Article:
Published in the San Diego Union-Tribune, July 15, 2019
I had lunch with a client, 52, smart, talented, former CEO of a startup, who got laid off from a semi-hot company and now has to decide what comes next. He is meeting people, networking, considering his options. Over sushi I asked him what he wanted to do, where did he see himself in five years. Let it suffice that his answer was more than a bit muddled.
I think this guy is wickedly talented. But I shared his angst. Was he over the hill, did he want to do another startup, one more at bat, one more swing for the fences, or did he want a nice job at a fully funded public company where he probably would not be overly challenged, but would definitely be well paid?
This area of puzzlement tends to arrive around age 50 and becomes massively painful around 70 (trust me here, I know whereof I speak). It is called the “Principle of Psychoprofessional Gravitation” — which is the idea that the agony of professional oblivion is directly related to one’s emotional attachment to that prestige.
In one of the greatest scenes in American movies (Sunset Boulevard), Gloria Swanson, playing an aging, over-the-hill, formerly famous movie star, walks slowly down the grand stairway of a mansion, preparing for her close-up. Standing at the bottom, the unsuccessful screenwriter, William Holden, says, “You used to be in silent pictures. You used to be big.” Swanson looks at him with disdain and says, “I am big. It’s the pictures that got small.”
So I have turned for guidance to Arthur C. Brooks, retiring president of the American Enterprise Institute. We all know about the aging Hall of Fame athlete who stays too long on the stage, and after finally leaving the game sinks into depression. But Brooks says this syndrome is not limited to athletes. It is pervasive and he says, “The biggest mistake professionally successful people make is attempting to sustain peak accomplishment indefinitely.”
It is argued that accomplishment is a well-documented source of happiness. But it seems that memories of past glories do not continue to bring happiness. I won the debating cup three years in a row in high school, but so what as a memory. That was then, this is now — and that is exactly what the studies show about Olympic athletes when they stop competing. Take the Springsteen song, “Glory Days” — “He could throw that speed ball by you” — but not now.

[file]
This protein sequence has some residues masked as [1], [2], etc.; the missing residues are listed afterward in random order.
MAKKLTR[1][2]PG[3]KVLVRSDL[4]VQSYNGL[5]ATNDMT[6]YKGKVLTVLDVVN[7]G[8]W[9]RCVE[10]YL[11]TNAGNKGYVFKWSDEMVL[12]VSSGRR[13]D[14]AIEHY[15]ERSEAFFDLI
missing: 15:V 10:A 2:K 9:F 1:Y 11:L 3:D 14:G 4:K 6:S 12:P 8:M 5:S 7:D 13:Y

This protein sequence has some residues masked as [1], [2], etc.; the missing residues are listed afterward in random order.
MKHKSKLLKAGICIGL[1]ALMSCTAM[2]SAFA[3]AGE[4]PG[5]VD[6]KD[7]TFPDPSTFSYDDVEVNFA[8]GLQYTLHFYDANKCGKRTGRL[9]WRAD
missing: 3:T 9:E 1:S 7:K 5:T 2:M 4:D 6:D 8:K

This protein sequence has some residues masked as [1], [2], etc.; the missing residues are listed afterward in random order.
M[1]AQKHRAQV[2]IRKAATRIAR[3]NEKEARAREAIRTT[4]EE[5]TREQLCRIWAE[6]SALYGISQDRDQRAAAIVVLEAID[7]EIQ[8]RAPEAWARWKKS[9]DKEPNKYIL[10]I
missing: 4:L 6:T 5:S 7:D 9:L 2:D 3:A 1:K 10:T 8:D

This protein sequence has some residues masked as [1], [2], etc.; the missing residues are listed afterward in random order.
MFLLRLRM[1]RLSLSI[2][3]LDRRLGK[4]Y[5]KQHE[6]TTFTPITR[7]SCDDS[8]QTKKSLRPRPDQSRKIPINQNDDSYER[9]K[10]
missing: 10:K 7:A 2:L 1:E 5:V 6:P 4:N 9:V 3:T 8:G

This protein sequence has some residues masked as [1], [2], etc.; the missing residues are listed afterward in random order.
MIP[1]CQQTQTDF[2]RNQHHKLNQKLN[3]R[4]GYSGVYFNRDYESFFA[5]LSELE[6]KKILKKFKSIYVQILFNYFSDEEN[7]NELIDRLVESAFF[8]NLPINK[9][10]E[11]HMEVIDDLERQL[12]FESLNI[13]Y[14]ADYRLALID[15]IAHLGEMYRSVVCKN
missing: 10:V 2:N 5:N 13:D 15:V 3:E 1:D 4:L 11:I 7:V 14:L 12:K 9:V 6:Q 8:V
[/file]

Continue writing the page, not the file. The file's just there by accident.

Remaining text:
It is most painful when you have seen the stars, reached the top, (the Nobel Prize), had an outrageous success, and “yet wind up feeling like a failure.” Brooks talks of his own lost dreams of wanting to be the greatest French horn player. He was fabulous when he was 19, but then decline set in. He can’t explain why, but at 30, he tossed in the towel, knowing that he would never be great enough. That dream was dead, time to reinvent another one.
This reinvention theme haunts the serial entrepreneur. You are either chasing the not yet fulfilled dream — or even more dangerously, trying to do it again, wanting to prove for sure that the first success was not a fluke. But there is damn little time left. The Harvard Business Review reported that founders of enterprises valued at more than $1 billion cluster in the 24 to 38 range. Statistically, you are probably a dead man walking after 50. Brooks quotes Alex Ribeiro, famous Formula One race car driver: “The end of a successful career is to either stop driving or hit the wall at 200 mph.”
Take air traffic controllers. Their mandatory retirement age is 56. If your job requires mental processing speed or significant analytic capabilities, you are already on the decline earlier than you know it.
Brooks finds a potential explanation in the work of British psychologist,Raymond Cattell, who studied the difference between “fluid intelligence and crystallized intelligence.” Fluid is what the hotshot 25-year-old tech entrepreneur fires up. Crystallized, on the other hand, is “the ability to use knowledge gained in the past.” The warhorse remembers the Kentucky Derby, even though he can barely trot today. This argues for acceptance of a role as mentor to the younger horses.
Brooks turns finally to Eastern philosophy. Rather than seeing my life “as a canvas to fill, I am starting to see it more as a block of marble to chip away at.” I admire those words, but I will confess, and I am not unique in this way, that most of us still want one more swing, one more at bat, even though we acknowledge we can barely see the pitcher’s mound anymore. What we really want is to hear the roar of the crowd.
Rule No. 618: